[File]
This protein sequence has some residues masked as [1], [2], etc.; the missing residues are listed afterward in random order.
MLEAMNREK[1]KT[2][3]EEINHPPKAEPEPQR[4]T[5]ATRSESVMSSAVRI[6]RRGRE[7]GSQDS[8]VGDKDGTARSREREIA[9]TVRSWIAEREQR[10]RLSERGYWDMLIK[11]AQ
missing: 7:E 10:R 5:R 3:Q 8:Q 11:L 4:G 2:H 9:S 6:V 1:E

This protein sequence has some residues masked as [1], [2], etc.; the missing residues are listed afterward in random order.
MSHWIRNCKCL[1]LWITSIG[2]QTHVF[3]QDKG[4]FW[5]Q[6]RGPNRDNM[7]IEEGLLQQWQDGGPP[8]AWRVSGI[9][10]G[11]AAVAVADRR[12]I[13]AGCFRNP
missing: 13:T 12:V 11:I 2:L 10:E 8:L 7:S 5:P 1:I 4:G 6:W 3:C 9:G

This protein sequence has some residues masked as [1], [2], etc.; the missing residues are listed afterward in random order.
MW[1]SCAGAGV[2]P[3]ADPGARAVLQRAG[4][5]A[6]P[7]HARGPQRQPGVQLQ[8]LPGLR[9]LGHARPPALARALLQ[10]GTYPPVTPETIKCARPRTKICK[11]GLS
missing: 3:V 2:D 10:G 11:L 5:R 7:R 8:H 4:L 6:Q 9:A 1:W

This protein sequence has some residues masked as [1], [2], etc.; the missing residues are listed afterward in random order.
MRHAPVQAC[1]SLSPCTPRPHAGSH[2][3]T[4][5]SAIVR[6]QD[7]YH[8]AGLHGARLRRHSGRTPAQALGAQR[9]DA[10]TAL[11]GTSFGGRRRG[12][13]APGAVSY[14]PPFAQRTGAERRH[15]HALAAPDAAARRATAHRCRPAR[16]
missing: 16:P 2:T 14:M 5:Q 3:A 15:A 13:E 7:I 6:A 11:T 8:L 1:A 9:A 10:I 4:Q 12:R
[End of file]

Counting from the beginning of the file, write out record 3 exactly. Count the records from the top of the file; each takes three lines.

This protein sequence has some residues masked as [1], [2], etc.; the missing residues are listed afterward in random order.
MW[1]SCAGAGV[2]P[3]ADPGARAVLQRAG[4][5]A[6]P[7]HARGPQRQPGVQLQ[8]LPGLR[9]LGHARPPALARALLQ[10]GTYPPVTPETIKCARPRTKICK[11]GLS
missing: 3:V 2:D 10:G 11:L 5:R 7:R 8:H 4:L 6:Q 9:A 1:W